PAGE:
KaiL Baxley is a Williston, SC-born, Los Angeles, CA-based singer/songwriter and guitarist, who has seen praise from the likes of NPR and KCRW for a sound that draws heavily from old school soul and Mississippi Delta – – and for songwriting that draws from characters of his life — including an outlaw father, whom he only met once; but whom Baxley insists is a good, decent man; his mother, who was once an inmate at the same state penitentiary James Brown was in — and as Baxley mentions, Brown sang at the prison’s church and later taught a shy, young Baxley how to dance; his wise and very dear grandfather, whose anecdotes and wisdom he still quotes to this day; and the best guitar player, he personally ever met, his small town’s local mechanic. But along with that, his material draws from his own life and experiences. At one point Baxley was a Golden Gloves champion, with a chance of competing for the US Olympic boxing team before a run in with the law and a gunshot wound on his left shoulder sidetracked that dream. Sometime later, as a singer/songwriter and guitarist, Baxley left his small town and drove across the country with a few dollars and his guitar. And when he arrived in Los Angeles, he slept in an RV parked on Selma Blvd to pay for the studio time to record his full-length debut, Heat Stroke/The Wind and the War, an effort that went on to be nominated as NPR’s album of the year.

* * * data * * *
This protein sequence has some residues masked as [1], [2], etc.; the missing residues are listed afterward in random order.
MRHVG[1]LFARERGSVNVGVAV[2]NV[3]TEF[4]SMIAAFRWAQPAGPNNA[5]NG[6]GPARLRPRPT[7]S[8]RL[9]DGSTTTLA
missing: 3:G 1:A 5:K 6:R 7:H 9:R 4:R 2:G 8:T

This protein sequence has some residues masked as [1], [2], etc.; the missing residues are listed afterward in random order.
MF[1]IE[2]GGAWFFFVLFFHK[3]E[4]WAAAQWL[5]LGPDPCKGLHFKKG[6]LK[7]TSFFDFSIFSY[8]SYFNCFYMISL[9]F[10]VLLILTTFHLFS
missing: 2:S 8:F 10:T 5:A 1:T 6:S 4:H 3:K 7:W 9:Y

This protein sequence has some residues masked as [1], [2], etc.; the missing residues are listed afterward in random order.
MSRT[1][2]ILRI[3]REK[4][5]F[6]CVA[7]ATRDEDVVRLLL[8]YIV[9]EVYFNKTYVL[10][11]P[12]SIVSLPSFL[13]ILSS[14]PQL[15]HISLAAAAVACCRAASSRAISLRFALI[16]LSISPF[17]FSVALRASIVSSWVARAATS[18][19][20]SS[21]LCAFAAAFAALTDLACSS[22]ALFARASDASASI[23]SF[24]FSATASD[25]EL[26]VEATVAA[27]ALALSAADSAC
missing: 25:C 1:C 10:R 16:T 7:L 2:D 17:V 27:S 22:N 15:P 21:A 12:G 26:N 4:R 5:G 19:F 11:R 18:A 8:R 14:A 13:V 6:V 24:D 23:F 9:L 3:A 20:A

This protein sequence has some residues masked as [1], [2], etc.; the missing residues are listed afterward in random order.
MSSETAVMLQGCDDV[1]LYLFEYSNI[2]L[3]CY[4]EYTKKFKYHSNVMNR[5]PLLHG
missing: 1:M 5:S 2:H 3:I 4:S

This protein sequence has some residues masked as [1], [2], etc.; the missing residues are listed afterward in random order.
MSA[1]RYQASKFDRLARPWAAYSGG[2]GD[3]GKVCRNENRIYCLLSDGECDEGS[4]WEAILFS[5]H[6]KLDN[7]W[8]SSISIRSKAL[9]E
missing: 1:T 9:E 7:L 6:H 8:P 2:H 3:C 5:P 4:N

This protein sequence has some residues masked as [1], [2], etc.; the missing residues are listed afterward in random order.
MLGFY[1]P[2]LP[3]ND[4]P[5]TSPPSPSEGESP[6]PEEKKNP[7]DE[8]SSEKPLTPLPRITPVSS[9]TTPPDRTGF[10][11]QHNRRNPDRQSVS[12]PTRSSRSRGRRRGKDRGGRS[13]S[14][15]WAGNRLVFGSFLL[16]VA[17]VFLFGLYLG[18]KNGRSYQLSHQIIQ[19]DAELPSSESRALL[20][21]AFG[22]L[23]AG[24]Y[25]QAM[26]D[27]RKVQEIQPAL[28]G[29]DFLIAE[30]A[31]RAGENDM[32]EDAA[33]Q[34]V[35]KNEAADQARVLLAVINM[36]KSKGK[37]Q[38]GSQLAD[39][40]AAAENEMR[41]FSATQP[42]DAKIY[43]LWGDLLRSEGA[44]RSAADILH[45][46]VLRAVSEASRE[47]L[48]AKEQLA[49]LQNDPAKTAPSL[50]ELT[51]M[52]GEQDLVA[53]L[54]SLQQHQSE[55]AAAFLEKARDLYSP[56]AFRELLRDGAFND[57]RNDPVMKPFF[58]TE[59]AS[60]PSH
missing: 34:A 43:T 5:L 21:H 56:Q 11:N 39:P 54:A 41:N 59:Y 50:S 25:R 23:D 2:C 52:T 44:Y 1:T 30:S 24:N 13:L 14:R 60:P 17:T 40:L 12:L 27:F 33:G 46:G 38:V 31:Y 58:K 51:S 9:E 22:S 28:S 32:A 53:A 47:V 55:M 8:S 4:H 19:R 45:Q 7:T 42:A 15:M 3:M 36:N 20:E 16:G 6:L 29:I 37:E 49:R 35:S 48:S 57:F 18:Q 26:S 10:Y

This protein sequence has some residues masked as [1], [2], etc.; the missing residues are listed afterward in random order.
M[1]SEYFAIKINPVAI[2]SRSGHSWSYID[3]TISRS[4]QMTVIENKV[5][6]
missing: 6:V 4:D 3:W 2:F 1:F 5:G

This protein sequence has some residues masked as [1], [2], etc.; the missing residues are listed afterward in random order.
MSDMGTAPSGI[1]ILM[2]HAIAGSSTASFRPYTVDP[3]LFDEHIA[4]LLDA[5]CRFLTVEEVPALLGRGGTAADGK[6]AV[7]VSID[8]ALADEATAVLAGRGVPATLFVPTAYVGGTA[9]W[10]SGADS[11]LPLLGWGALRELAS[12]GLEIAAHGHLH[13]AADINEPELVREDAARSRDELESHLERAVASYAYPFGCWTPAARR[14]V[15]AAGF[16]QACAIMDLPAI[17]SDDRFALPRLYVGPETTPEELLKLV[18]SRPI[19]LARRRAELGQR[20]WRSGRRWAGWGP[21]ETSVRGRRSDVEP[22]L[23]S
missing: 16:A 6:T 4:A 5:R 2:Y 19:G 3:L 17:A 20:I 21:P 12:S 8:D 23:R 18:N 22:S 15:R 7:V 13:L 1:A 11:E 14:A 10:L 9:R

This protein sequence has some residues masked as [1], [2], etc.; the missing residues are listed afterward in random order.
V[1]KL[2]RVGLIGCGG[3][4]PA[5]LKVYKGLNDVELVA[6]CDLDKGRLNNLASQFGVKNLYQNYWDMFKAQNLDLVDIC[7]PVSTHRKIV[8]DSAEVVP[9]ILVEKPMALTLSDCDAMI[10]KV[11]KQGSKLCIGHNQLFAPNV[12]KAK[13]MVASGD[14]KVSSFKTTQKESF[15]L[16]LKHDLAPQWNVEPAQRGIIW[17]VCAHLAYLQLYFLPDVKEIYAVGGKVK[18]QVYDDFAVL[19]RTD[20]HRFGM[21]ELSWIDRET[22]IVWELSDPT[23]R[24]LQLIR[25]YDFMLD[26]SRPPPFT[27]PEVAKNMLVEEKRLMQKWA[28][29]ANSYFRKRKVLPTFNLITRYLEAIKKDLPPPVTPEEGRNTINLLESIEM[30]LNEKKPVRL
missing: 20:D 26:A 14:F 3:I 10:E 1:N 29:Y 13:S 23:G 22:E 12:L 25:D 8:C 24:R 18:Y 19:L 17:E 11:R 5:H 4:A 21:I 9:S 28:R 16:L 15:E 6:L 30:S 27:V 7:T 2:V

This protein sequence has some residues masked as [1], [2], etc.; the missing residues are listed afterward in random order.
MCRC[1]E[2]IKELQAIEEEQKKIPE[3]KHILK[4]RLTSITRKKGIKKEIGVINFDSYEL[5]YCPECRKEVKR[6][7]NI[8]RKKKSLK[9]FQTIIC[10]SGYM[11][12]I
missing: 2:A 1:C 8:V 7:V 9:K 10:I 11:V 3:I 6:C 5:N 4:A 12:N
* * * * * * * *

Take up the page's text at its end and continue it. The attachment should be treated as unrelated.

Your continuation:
Building on his growing reputation as a singer/songwriter, Baxley’s sophomore effort A Light that Never Dies was released last year to critical praise from KCRW and NPR, who hailed the album as a reflection of the Williston-born, Los Angeles, CA-based singer/songwriter’s greatest talent — seeing beauty in our darkest and most desperate moments. Interestingly, with the release of “Killin’ Floor” and “High on the Moon” earlier this year, the Williston-born, Los Angeles, CA-based singer/songwriter continues with the bluesy and soulful sound that won him critical praise and national attention.
“Killin’ Floor,” Baxley’s first single of 2017 draws heavily on classic, back water blues, “the acapella, foot stomping kinda thing you find in the rural south where I’m from,” the Los Angeles-based singer/songwriter explains. “The song stems from the feeling of you’re damned if you do and you’re damned if you don’t.” Sonically speaking, the slow-burning song sounds as though it bears the dusty, old-timey imprint of legendary singer/songwriter and producer T. Bone Burnett — thanks in part to a sparse, atmospheric arrangement featuring shuffling guitar chords, brief bursts of soulful organ, gently padded drumming that gives Baxley’s soulful vocals enough room to express a familiar, timeless and visceral ache.
Directed by Ryan Sheehy and based on a general idea that both Sheehy and Baxley came up with about a Black Widow type, driving into the desert to bury the young lover, she just killed, the recently released, cinematically shot video features Baxley’s friend Michelle Forbes as the female lead. And while possessing an old-fashioned sensuality, there’s a palpable sense of dread an unease throughout.